The track record of master investor Warren Buffett inspires envy: 40-plus years of greater than 20% annualized returns. It's that performance that has helped him build a more than $50 billion fortune -- among the largest in the world -- while doing something he loves.

Can you replicate that success? Perhaps not. But a number of money managers have approximated it by investing the same way Buffett has for decades. And that is something you can do.

The blueprint
Of course, Buffett historically has tried to keep his methods and ideas under wraps. But page 25 of this year's Berkshire Hathaway annual report reveals a Willy Wonka-like glimpse into the inner workings of his empire. That's because Berkshire needs your help.

See, as the company's cash hoard grows, Buffett needs to add bigger and bigger businesses to the portfolio in order to keep returns high. But businesses that are up to Buffett's high standards are difficult to find. So he's asked his shareholders to keep their eyes peeled. Buffett wrote that he's eager to hear from any firm that meets the following five criteria:

  1. At least $75 million in pre-tax earnings.
  2. Demonstrated consistent earnings power.
  3. Businesses earning good returns on equity while employing little or no debt.
  4. Management in place.
  5. Simple businesses (if there's lots of technology, we won't understand it).

A master list for the master
Now, Buffett, for his part, is looking for private businesses he can buy whole hog. But because none of us is likely to make a multibillion-dollar acquisition anytime soon, here are five publicly traded names that pass Buffett's sniff test:

Company

Industry

Earnings
Before Taxes*

5-Year
EPS Growth

Return on Equity

Long-Term Debt

Insider Ownership

Stryker (NYSE:SYK)

Health-care equipment

$1,254

23%

21%

$0

28%

Paychex (NASDAQ:PAYX)

Data processing

$770

13%

31%

$0

10%

Garmin (NASDAQ:GRMN)

Consumer electronics

$753

42%

41%

$0

35%

bebe stores (NASDAQ:BEBE)

Apparel retail

$118

22%

17%

$0

12%

American Eagle (NYSE:AEO)

Apparel retail

$663

33%

31%

$0

15%

*In millions. Data from Capital IQ, a division of Standard & Poor's.

While these are all promising businesses, the story doesn't end here. That's because Buffett also named a sixth criterion: an offering price.

Price may be the most important criterion of all. If you know anything about Buffett, then you know that he made his fortune not simply by buying great companies, but by buying great companies at great prices. After all, as shareholders of Cisco Systems (NASDAQ:CSCO) and Microsoft (NASDAQ:MSFT) -- great companies, both -- know, if you pay too much to own even the best companies, your returns will suffer.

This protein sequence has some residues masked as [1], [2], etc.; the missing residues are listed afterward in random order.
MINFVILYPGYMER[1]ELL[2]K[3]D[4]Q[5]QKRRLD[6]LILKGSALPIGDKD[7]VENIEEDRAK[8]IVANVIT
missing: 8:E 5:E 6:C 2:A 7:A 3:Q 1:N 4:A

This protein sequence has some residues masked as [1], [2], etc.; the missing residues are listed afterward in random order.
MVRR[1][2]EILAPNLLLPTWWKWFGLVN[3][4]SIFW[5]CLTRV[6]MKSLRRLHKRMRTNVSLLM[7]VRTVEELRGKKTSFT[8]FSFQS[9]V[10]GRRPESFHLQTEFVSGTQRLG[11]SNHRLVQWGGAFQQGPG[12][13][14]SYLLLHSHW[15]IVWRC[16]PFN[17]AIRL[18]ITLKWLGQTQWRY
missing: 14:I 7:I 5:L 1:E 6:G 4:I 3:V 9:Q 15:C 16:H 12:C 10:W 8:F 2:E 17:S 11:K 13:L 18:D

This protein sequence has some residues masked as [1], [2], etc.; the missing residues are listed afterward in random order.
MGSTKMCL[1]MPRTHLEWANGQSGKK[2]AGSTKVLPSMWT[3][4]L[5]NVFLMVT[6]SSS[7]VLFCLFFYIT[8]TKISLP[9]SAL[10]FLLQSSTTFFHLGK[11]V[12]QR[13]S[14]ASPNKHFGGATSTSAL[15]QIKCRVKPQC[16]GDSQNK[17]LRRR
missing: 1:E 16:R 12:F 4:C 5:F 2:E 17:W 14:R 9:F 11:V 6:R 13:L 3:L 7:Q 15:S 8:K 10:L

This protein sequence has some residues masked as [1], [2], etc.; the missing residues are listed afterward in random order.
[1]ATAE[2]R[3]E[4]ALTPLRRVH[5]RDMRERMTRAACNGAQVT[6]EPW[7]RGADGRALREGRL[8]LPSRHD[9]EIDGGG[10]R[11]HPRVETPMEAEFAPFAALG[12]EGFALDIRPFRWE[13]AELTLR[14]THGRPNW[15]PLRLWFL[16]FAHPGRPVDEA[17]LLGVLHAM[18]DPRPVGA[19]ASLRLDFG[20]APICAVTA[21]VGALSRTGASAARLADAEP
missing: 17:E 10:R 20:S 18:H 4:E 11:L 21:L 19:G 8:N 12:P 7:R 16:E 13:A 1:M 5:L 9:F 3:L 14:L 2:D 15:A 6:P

Pay for greatness
So what would Buffett pay for these five stocks? It's hard to say. The master keeps his specific valuation methods close to the vest. That said, three of these stocks -- Garmin, bebe stores, and American Eagle -- are current recommendations of Fool co-founders David and Tom Gardner in their Motley Fool Stock Advisor investing service.

And that's not surprising. Like Buffett, David and Tom look to buy shares of great companies at great prices. And like Buffett, their track record is impressive. Stock Advisor is ahead of the market 82% to 37% since the service's 2002 inception.

If you'd like to look at the stocks David and Tom are recommending today, join Stock Advisor free for 30 days. There's no obligation to subscribe, and you'll immediately have access to more than 100 recommendations that are worth your consideration. Click here for more information.

This article was first published on May 7, 2007. It has been updated.

Tim Hanson owns shares of Berkshire Hathaway, but no other companies mentioned. Berkshire Hathaway and Microsoft are Motley Fool Inside Value recommendations. Berkshire is also a Stock Advisor recommendation. Like Rudie, the Fool's disclosure policy can't fail.

This article represents the opinion of the writer, who may disagree with the “official” recommendation position of a Motley Fool premium advisory service. We’re motley! Questioning an investing thesis -- even one of our own -- helps us all think critically about investing and make decisions that help us become smarter, happier, and richer.